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Manbench Industries; Purveyors of general mayhem since 1994, a blog to follow the crazed, possibly deranged projects and emotive musings, of an undergraduate engineer, and an apprentice organ builder who have always felt they were born in the wrong age. Follow us as we, re-write history, learn lost skills, discover strange new worlds, break things, rant at things, mend things, make new things and generally find ways of passing the day instead of doing "proper work" !

Sunday, 6 July 2014

The North Somerset Electric Light & Power Company Ltd.

Been mocking up a building for the indoor section of my line...

This is the generating plant of 'The North Somerset Electric Light & Power Company Ltd.' and will contain a Stuart Turner #504 boiler driving a couple of large stationary steam engines in turn running stepper motor generators...the plan is to illuminate all the buildings on the line with the generating plant.

The Engineer.

Tuesday, 1 July 2014

A Day on the West Somerset Railway

We both spent a day out on the WSR this Sunday just been - it was The Carpenter's granddad's birthday do and I was invited along too. Anyway, not much of a railway photographer but grabbed a few pictures of locos...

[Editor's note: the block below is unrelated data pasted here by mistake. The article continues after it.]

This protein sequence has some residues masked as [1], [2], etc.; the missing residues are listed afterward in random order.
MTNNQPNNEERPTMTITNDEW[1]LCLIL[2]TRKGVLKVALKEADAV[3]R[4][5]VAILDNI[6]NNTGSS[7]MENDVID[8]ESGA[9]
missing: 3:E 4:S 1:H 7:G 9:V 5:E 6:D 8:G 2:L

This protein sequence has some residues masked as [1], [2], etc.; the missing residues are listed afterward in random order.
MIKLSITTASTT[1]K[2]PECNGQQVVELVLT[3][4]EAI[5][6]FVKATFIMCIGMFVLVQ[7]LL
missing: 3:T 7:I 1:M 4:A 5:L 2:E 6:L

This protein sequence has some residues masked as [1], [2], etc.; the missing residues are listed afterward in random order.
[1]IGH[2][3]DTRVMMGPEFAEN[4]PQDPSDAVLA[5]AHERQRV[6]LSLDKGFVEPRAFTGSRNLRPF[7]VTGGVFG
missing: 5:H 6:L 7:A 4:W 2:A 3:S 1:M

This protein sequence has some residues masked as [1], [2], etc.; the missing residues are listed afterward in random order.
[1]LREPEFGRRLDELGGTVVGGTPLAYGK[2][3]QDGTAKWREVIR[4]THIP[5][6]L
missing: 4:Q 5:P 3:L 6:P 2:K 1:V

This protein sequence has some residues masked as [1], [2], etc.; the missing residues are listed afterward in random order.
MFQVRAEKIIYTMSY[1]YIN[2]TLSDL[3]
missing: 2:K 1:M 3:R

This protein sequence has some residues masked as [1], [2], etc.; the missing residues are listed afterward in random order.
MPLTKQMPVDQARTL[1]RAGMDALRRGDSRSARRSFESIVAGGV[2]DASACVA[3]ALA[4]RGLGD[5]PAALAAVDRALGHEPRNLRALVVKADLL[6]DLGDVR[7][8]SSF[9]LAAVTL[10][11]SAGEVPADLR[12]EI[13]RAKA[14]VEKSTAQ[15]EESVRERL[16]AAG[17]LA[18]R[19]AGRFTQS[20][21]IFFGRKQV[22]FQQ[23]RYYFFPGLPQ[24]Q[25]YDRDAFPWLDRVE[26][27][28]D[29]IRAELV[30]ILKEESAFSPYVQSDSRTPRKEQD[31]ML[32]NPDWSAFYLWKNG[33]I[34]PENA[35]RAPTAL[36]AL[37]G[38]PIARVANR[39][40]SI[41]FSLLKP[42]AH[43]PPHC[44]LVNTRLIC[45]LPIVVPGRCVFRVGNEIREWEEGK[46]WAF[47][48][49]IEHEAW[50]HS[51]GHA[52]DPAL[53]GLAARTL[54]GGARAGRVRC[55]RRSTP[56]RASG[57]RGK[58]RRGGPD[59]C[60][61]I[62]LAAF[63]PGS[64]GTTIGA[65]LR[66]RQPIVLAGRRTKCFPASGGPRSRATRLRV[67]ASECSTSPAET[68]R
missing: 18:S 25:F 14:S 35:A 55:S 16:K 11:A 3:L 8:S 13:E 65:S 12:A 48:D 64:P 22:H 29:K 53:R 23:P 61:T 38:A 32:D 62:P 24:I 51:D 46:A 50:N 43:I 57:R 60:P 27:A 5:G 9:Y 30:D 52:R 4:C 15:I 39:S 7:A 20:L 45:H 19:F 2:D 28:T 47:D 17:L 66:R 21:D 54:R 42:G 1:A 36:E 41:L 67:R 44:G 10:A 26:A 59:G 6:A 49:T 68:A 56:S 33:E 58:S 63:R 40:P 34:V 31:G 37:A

GWR Modified Hall No. 6960 'Raveningham Hall' and S&DJR 7F No. 88 

GWR Large Prairie No. 4160

For those who are interested, HERE is a link to the WSR's website.

Back to progress on projects soon...a fair bit has been done of late...

The Engineer.

Monday, 23 June 2014

Finished Tellurion!

So here's my finished Tellurion a little different from the plans, but I wanted a bit more of a vintage aesthetic than was set out on paper. As always in my corner plenty of shellac, helps make everything look super old, and gives a nice air of quality. I graphited all the gears both to hide nasty plywood edges but also to help the gizmo run as smooth as can be. Very pleased with the result and I think the original designer enjoyed seeing a slightly different take on his original design! Now banished from my desk as it was far too distracting!